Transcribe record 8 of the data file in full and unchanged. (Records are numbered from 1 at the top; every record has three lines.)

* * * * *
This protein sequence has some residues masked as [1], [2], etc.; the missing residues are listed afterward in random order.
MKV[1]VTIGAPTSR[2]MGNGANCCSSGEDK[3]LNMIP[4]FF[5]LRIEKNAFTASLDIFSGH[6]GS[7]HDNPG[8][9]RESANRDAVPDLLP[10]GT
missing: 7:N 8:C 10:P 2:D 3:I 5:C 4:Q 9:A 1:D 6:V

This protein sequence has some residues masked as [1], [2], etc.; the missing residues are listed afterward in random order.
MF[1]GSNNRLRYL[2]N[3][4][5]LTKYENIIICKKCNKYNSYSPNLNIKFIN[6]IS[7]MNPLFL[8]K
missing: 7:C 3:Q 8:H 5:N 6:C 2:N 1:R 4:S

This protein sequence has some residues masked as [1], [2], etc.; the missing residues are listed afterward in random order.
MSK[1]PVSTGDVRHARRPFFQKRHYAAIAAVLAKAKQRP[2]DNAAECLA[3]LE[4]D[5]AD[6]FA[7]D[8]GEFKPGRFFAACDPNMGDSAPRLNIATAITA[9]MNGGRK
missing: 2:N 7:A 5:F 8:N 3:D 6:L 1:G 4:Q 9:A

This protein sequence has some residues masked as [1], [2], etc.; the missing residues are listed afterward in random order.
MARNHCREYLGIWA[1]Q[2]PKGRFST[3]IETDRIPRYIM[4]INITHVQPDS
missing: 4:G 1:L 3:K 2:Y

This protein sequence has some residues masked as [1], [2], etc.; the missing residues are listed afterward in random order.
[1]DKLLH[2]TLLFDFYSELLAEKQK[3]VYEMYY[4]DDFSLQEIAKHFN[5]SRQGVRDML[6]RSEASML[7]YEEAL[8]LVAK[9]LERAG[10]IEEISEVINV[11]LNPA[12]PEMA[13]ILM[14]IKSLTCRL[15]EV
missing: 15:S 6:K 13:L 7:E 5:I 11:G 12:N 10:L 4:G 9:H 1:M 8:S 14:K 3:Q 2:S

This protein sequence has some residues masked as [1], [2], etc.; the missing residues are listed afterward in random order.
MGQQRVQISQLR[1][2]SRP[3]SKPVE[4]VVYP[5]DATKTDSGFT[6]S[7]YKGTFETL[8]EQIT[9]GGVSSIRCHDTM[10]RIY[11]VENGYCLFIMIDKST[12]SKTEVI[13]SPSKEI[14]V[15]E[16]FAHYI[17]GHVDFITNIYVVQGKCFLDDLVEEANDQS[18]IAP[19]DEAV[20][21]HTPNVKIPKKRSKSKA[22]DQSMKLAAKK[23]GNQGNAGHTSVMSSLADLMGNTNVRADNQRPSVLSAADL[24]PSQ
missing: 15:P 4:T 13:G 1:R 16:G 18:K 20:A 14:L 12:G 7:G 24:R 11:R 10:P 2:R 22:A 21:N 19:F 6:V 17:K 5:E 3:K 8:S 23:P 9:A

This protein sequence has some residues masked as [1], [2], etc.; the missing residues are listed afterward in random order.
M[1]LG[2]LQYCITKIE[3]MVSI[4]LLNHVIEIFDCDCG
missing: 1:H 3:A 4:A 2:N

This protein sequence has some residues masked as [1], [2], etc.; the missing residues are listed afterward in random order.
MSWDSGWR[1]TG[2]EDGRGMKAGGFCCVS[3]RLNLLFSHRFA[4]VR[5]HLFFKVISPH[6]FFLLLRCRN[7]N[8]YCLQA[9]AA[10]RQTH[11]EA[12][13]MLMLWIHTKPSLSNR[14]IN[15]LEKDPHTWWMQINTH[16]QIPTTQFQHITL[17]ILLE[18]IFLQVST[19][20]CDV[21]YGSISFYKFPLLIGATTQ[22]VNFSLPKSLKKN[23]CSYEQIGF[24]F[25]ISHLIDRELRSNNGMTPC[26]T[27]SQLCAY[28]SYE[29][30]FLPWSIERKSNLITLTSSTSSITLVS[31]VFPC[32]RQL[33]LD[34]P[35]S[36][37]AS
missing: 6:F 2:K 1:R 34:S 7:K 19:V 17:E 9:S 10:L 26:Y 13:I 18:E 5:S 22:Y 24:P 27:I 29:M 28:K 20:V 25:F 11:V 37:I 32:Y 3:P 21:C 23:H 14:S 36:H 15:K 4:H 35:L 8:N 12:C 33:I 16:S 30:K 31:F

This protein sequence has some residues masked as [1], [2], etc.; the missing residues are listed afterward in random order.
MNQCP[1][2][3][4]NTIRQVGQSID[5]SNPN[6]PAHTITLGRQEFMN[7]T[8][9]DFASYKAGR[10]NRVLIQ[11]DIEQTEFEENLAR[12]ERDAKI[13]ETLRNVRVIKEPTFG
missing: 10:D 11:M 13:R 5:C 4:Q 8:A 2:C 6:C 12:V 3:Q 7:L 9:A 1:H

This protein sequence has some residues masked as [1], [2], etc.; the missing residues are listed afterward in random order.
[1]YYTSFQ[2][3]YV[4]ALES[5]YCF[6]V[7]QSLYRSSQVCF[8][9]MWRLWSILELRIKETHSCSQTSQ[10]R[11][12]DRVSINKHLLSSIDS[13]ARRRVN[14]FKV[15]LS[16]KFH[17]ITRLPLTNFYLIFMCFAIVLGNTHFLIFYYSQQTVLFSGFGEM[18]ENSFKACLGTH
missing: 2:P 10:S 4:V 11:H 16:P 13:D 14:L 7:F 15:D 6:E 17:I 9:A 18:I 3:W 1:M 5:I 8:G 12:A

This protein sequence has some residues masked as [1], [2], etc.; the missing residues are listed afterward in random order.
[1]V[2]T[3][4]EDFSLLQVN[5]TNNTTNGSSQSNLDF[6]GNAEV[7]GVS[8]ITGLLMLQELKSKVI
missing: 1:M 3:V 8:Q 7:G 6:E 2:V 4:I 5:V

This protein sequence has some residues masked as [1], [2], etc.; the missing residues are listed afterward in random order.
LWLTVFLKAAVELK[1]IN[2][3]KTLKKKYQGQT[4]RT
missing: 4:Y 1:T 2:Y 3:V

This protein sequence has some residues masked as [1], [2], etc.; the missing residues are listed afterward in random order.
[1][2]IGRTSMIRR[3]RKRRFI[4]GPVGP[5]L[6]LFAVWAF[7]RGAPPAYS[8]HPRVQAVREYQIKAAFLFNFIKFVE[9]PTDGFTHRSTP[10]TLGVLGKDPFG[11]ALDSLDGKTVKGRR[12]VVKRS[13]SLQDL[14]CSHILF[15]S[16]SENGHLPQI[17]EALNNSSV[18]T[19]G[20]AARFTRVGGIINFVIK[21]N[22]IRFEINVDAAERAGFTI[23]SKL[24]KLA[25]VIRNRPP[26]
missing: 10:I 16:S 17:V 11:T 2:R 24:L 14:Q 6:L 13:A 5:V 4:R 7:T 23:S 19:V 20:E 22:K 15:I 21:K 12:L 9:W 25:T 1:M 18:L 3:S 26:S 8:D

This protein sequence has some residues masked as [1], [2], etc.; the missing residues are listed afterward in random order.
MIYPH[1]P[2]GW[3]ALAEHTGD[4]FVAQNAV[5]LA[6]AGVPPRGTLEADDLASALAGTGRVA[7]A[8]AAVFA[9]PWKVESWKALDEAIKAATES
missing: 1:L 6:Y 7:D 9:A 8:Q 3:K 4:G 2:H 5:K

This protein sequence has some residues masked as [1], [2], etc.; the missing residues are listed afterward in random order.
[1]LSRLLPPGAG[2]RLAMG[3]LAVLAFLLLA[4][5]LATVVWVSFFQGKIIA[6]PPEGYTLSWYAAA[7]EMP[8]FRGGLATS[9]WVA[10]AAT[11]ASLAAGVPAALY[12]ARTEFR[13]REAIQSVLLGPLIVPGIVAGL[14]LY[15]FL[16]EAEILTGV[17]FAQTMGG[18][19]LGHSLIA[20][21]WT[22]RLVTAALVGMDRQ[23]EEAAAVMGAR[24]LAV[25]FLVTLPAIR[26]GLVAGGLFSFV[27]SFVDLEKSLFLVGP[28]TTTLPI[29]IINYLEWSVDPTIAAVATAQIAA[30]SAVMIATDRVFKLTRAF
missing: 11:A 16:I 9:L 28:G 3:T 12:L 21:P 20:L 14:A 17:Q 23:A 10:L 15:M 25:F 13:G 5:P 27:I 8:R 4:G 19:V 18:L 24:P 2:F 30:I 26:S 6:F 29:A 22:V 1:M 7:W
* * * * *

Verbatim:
This protein sequence has some residues masked as [1], [2], etc.; the missing residues are listed afterward in random order.
MSWDSGWR[1]TG[2]EDGRGMKAGGFCCVS[3]RLNLLFSHRFA[4]VR[5]HLFFKVISPH[6]FFLLLRCRN[7]N[8]YCLQA[9]AA[10]RQTH[11]EA[12][13]MLMLWIHTKPSLSNR[14]IN[15]LEKDPHTWWMQINTH[16]QIPTTQFQHITL[17]ILLE[18]IFLQVST[19][20]CDV[21]YGSISFYKFPLLIGATTQ[22]VNFSLPKSLKKN[23]CSYEQIGF[24]F[25]ISHLIDRELRSNNGMTPC[26]T[27]SQLCAY[28]SYE[29][30]FLPWSIERKSNLITLTSSTSSITLVS[31]VFPC[32]RQL[33]LD[34]P[35]S[36][37]AS
missing: 6:F 2:K 1:R 34:S 7:K 19:V 17:E 9:S 10:L 26:Y 13:I 18:E 5:S 22:Y 24:P 27:I 29:M 28:K 20:V 25:F 11:V 37:I 32:Y 3:P 21:C 23:H 14:S 36:H 15:K 4:H 35:L 8:N 12:C 33:I 16:S 30:K 31:F